By Jon Rhodes
Published by Jon Rhodes in 2022.
Distributed by Woodslane. www.woodslane.com.au
I recently wrote a review of Black Lives, White Law in which criminal lawyer Russell Marks exposes the scandalous way that Australia’s legal system unjustly deals with our Aboriginal communities in the present day, and the dishonest colonial origins of that injustice. I wrote:
Marks takes us on a journey through the brutality of colonisation and demonstrates how, the so called fair and impartial British justice system was anything but fair and impartial when it came to the treatment of our First Nations people. Many were slaughtered by white settlers with no action generally being taken against the offenders.
I then reviewed The Settlement by Jack Serong where I said:
This disturbing, sometimes dark work is a perfect follow up read in which Serong reimagines the way in which the Tasmanian First Nations peoples were cruelly dealt with by the invading European settlers. It is particularly inspired by the ill-conceived and failed activities of George Augustus Robinson who led the forced displacement of Tasmanian Aboriginal people to Pea Jacket Point on Flinders Island.
In a year when we will be asked to vote on a proposed amendment to the Australian Constitution, Black Lives White Law, The Settlement and now Whitefella Way will all be important aides to any voter wanting to understand more about the brutal history of white settlement and why the proposed constitutional changes are so important and necessary.
Jon Rhodes, as well as being a quality writer, is a talented photographer, and this book is a beautifully produced hard cover work, which is not only well written in a clear informative style, but which also contains many informative photos and illustrations.
This book is a sequel to his Cage of Ghosts published in 2018 and in this book the reader is taken on nine journeys to various important sites where the writer deals with the interactions which occurred between the original inhabitants and the invading white settlers.
The brutality and duplicity of the invader is evident from chapter one which is titled Bennelong and Collins Cove. In this chapter the narrative revolves around the Eora rock engravings on Grotto Point in Sydney. We are introduced to many characters whose names will be familiar because they are now well-known Sydney place names. Names such as Bennelong, Phillip, Collins, Bradley, Barangaroo and King.
The much-vaunted British Justice System was certainly not on display from the very beginning of white settlement when it came to the invaders’ dealings with the Black population. In November 1789 Phillip gave an order for the capture of two ‘natives’ who turned out to be Bennelong and Colebe. The capturing party, led by Lieutenant Bradley, trapped the two by pretending to be friendly and offering them some fish before seizing them and herding them into a boat. Bradley later wrote:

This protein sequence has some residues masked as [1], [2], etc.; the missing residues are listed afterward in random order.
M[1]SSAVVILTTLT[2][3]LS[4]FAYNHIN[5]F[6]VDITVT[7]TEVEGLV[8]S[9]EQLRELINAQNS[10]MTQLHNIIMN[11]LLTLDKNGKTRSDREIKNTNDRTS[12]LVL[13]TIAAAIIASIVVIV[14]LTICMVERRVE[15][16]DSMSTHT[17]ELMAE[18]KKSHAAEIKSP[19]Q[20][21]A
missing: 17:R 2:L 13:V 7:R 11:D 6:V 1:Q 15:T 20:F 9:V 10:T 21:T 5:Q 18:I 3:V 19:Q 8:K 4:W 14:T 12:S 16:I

The noise of the Men, [and the] crying & screaming of the Women & Children, together with situation of the two miserable wretches in our possession was really a most distressing scene.
Any pretence by Phillip of not leading a brutal regime soon dissolved when, after the spearing of his gamekeeper McEntire by Pemulwuy he ordered a punitive expedition which was to ‘bring away two natives as prisoners; and put to death ten…to cut off and bring in the heads of the slain.’ Remember these were not to be Aboriginal people who had done anything wrong, but any that the expedition could find and capture. So much for British justice.
The other eight chapters take the reader to other important sites and surrounding events around New South Wales including the Balls Head rock engravings in Sydney, the grave of Yuranigh near Molong, Black Jimmy’s grave at Bellingen cemetery, the Bundjalung bora ground and to the Gubbi Gubbi stone-walled fish trap at Sandstone Point on Queensland’s Sunshine Coast.
The events outlined in chapter 9 show that even by 1928-9 nothing much had changed when it came to the way that Aboriginal people were treated by the so-called justice system. The events described in the chapter, known as the Coniston Massacre, took place in the Northern Territory to the north-west of Alice Springs, then known as Stuart.
After a dispute between one Aboriginal man and one white man, the white man was killed. Police were then dispatched to apprehend the offender and, in the process, managed not only to not apprehend the suspect but to massacre 17 other innocent Aboriginal people.
A subsequent Federal Government Board of Inquiry found that the killings were all ‘justified’ and exonerated the police. It was on any view a complete travesty.
At the end of this final chapter Rhodes asks, ‘when will the fundamental truth of the 140-year-long Australian Frontier War be wholeheartedly acknowledged and memorialised by the government of the Commonwealth of Australia?’
Perhaps one way to begin the process of acknowledgement would be for Australians to vote in favour of the referendum, which is simply about recognising Aboriginal and Torres Strait Islander people as the First Nations of Australia ,and providing them with a body to speak to Parliament and government in order to improve decisions, policies and laws that affect them.